Governor General honours Waterloo history prof
Susan Roy awarded for “remarkable contribution” to understanding First Nations’ history
Susan Roy awarded for “remarkable contribution” to understanding First Nations’ historyBy Wendy Philpott Faculty of Arts
The Governor General of Canada has honoured a Waterloo history professor for her “remarkable contributions” to the understanding of First Nations’ history.
History Professor Susan Roy was awarded a joint Governor General’s History Award along with her collaborators for a multi-site exhibition in Vancouver called c̓əsnaʔəm, the city before the city.
“Given this year’s report from the Truth and Reconciliation Commission, I’m particularly proud to see this recognition of Susan Roy’s research highlighting Aboriginal history,” says Dean of Arts Doug Peers. “It’s incumbent on the academic community to contribute to redressing such a critical national issue.”
The exhibits tell the story of one of the largest ancient Musqueam villages and burial sites upon which Vancouver was built. Along with Roy, the exhibits were jointly curated by the Musqueam First Nation, the University of British Columbia, and the Museum of Vancouver (MOV).
The collaboration was initiated in 2012 with Roy’s SSHRC Partnership Development grant, for which she was principal investigator, and also draws from her 2010 book: These Mysterious People: Shaping History and Archaeology in a Northwest Coast Community.
The book traces the long history of interpretation around the site of the Musqueam village of c̓əsnaʔəm, known as the Marpole Midden. The village was the source of ancestral remains and cultural objects for local, provincial and international museums, such as the American Museum of Natural History in New York City. “Archaeologists and historians since the late 19th century interpreted this site in ways that disassociated local Indigenous connections to place,” says Roy. “From the 1970s onwards the Musqueam First Nation began to have more control over public interpretations of indigneous history in Vancouver.”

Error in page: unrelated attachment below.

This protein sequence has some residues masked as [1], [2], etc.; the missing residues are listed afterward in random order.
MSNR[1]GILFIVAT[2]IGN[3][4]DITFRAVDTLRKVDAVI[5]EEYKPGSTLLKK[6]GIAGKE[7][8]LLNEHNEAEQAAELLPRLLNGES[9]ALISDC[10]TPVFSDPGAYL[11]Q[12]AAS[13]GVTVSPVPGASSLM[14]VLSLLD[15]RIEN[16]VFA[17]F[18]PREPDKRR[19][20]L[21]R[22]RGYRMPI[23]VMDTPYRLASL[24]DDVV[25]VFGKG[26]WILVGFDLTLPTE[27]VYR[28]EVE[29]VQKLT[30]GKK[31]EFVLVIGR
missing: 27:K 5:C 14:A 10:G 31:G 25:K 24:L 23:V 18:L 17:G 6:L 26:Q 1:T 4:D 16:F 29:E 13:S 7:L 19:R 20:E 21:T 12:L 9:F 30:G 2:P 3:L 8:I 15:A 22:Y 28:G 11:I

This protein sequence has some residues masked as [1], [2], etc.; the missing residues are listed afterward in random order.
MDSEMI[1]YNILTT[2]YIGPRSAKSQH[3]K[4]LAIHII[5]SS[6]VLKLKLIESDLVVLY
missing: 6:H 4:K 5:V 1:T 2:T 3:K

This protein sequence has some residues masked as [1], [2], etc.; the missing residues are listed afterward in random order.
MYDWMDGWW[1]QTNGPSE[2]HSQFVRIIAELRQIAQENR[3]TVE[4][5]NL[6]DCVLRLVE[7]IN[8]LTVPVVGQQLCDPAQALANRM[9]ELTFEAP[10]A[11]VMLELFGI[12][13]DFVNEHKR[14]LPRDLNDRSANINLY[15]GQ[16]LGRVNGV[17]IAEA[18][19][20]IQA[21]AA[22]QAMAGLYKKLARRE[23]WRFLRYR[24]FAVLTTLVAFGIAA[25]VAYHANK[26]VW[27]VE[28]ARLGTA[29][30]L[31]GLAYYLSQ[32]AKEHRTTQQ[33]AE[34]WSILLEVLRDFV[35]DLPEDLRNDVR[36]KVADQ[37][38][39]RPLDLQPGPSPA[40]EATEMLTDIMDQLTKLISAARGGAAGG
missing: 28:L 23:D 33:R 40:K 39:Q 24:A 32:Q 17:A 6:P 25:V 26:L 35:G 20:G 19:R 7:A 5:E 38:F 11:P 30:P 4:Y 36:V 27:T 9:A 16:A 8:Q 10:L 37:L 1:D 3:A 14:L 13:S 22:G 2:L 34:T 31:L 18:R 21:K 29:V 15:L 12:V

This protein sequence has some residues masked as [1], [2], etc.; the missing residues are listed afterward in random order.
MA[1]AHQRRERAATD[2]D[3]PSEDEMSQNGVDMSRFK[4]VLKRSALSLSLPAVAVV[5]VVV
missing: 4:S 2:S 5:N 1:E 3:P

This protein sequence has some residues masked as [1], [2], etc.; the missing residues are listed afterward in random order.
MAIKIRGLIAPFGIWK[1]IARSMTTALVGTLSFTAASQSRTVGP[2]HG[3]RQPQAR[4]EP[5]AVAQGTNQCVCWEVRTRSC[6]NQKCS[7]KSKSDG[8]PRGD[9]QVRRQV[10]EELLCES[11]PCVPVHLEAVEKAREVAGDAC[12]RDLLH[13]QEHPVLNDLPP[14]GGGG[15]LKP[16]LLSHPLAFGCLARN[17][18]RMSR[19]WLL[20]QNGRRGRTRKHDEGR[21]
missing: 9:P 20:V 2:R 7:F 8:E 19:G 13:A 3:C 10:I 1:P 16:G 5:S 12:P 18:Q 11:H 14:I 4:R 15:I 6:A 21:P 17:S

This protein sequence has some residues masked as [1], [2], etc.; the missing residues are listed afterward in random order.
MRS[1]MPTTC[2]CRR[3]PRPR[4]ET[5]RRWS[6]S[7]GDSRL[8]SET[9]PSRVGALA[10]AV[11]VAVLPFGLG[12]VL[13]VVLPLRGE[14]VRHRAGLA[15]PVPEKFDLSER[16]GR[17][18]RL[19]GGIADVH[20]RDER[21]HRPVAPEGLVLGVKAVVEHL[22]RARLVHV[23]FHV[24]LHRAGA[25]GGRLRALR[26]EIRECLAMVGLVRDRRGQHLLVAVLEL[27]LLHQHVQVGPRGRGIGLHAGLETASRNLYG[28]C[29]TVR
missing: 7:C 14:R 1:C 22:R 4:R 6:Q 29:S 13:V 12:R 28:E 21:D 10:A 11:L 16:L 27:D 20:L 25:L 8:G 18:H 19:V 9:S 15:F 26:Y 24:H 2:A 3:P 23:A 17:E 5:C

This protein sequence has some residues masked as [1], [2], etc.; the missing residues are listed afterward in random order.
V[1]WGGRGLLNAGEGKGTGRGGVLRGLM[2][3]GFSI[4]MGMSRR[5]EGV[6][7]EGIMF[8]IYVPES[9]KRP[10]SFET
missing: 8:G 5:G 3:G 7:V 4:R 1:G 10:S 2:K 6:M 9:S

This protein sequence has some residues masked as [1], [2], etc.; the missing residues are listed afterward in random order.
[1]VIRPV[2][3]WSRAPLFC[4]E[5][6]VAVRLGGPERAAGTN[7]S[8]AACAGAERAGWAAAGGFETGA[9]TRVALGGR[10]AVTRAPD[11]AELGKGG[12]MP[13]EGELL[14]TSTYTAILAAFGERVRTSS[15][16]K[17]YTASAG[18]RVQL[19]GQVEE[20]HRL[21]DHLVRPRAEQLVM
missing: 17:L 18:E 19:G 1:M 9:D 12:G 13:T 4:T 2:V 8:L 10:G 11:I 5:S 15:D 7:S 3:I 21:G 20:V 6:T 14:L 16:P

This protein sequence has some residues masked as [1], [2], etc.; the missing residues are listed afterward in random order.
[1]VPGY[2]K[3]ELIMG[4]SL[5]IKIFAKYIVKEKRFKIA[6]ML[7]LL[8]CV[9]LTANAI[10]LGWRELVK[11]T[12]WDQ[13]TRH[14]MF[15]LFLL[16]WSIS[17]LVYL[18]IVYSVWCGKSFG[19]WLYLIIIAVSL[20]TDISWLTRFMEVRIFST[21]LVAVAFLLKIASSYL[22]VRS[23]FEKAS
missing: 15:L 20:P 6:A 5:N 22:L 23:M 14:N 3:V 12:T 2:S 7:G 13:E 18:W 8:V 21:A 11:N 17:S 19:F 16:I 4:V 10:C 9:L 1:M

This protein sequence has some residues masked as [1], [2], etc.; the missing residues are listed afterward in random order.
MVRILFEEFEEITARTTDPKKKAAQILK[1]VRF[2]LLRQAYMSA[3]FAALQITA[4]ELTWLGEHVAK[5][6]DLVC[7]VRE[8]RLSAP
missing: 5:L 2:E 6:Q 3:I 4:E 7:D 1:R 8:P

The three-location exhibition is intended to generate public discussion about indigenous history, and to raise awareness of the significance of c̓əsnaʔəm for the Musqueam people and Vancouver. The ancient village of c̓əsnaʔəm was founded about 5,000 years ago at what was then the mouth of the Fraser River, and is today in Vancouver's Marpole area.
“There was a tremendous amount of community collaboration and consultation, including a Musqueam Advisory Group that guided the project,” says Roy. “I was a co-curator for the MOV exhibit that emphasized a critical history of museum collecting practices as well as Musqueam's interpretation of the objects that are a part of the MOV collections.”
The exhibition uses a number of digital components that were also developed by Waterloo students and graduates, explains Roy, a recipient of an Ontario Early Researcher Award last year which provides funding for student research assistants.
Research Assistant Paisley Cozzarin developed a digital database of historic records that was instrumental for research and information sharing. The show incorporates 3D digital scans and prints of some of the belongings in the collections of the American Museum of Natural History. These scans and prints were developed by Wilfrid Ngo, a Waterloo computer science graduate and technician at Think2Thing in Toronto.
Saki Murotani with a young Musqueam artist developed an animation of the Musqueam origin story depicting a two-headed serpent projected on the entire wall of the exhibition gallery. Other Waterloo history students assisted with archival research and transcribing oral histories.
“These histories of dispossession are not unique to Vancouver, as Indigenous communities across the country continually assert their Aboriginal and treaty rights,” says Roy. “I look forward to further developing models of community research and public engagement with projects and partnerships in Ontario.”